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Nutrients In Good Soil: Mentors

Updated: May 28

Matthew's father started a dealership and grew it into a significant business. His dad was a "wheel-horse," personally overseeing almost every part of the business. But, developing and releasing people was not his strength. His default was to do a job rather than train others to do it in his absence.

When Matthew was thirty, his very successful father unexpectedly died on the shop floor.

His father had not prepared the business to succeed in his absence. There was no succession planning. When the company fell to Matthew, he was lost.

Advice from an older business associate helped Matthew through some challenging circumstances during that season. Matthew embraced him as a mentor.

Good mentors are like nutrients that enrich the soil of your business. Nutrients are needed to enrich your soil (see Are You Growing Weeds, Crops, or Soil?). Building the soil for future harvests is an ever-present concern.

Intentionally meeting with his mentor becomes the enrichment Matthew needs to maneuver the business forward successfully.

Successful leaders who find significance have great mentors in their lives.

Twenty years later, Matthew sells his father's business at a premium and once again his mentor saves his life.

You should seek out mentors to help you in your business. Wise leaders don't wait for a crisis to be intentional about incorporating mentors into their lives. Leadership is about finding and fixing problems while they are small enough to be fixed. Mentors are golden in this process.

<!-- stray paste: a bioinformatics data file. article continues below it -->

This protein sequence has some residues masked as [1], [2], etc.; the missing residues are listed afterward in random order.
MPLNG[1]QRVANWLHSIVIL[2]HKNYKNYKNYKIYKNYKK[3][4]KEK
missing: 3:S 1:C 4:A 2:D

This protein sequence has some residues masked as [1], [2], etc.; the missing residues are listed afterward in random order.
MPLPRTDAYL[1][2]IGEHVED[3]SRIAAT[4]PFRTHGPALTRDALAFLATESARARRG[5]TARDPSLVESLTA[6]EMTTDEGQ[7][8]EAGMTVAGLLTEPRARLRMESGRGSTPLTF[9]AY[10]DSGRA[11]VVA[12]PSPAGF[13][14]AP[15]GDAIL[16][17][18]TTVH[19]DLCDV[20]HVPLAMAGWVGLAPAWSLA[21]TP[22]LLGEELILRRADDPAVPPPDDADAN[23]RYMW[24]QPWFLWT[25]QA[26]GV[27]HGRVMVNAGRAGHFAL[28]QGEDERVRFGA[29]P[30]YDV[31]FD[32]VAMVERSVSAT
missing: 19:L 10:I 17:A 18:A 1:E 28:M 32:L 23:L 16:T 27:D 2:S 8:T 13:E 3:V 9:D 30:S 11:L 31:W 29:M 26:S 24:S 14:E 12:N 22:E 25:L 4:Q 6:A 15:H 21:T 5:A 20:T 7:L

How do you get great mentors?

Likely, potential mentors are already in your life. Look at your insurance advisor, C.P.A., or attorney. Look for people who have experience in the areas you might need help in. Be prepared to approach them and ask if they will regularly meet and share with you.

Before engaging potential mentors, there are many questions you should consider asking. But the first questions are for you:

  • Are you coachable?

  • Are you able to value the opinions of a mentor?

  • Are you a "know-it-all?"

  • Are you willing to examine your strengths AND weaknesses?

  • Are you motivated to modify these?

  • What areas do you need help in?

Some areas to explore in potential mentors:

  • Do they have a sense of calling to help you and others?

  • What are the most rewarding aspects for them as a mentor?

  • What is their area of expertise in business that might help you?

  • What is their area of expertise in life that might help you?

  • What successes have they learned from?

  • What failures have they learned from?

  • How skilled are they in asking great questions?

Successful leaders who find significance have great mentors in their lives.

Harry T. Jones

P.S. Here at Cultivating Impact, we are currently screening companies that generate between one and one hundred million in sales to partner with.

The top values we consider for partnership are:

  • Is your company profitable?

  • What are the top three values in your company?

  • How are these values demonstrated in your company culture?

Contact me at

*Like all my stories, Matthew's story is real; his name and some particulars are changed to protect him.

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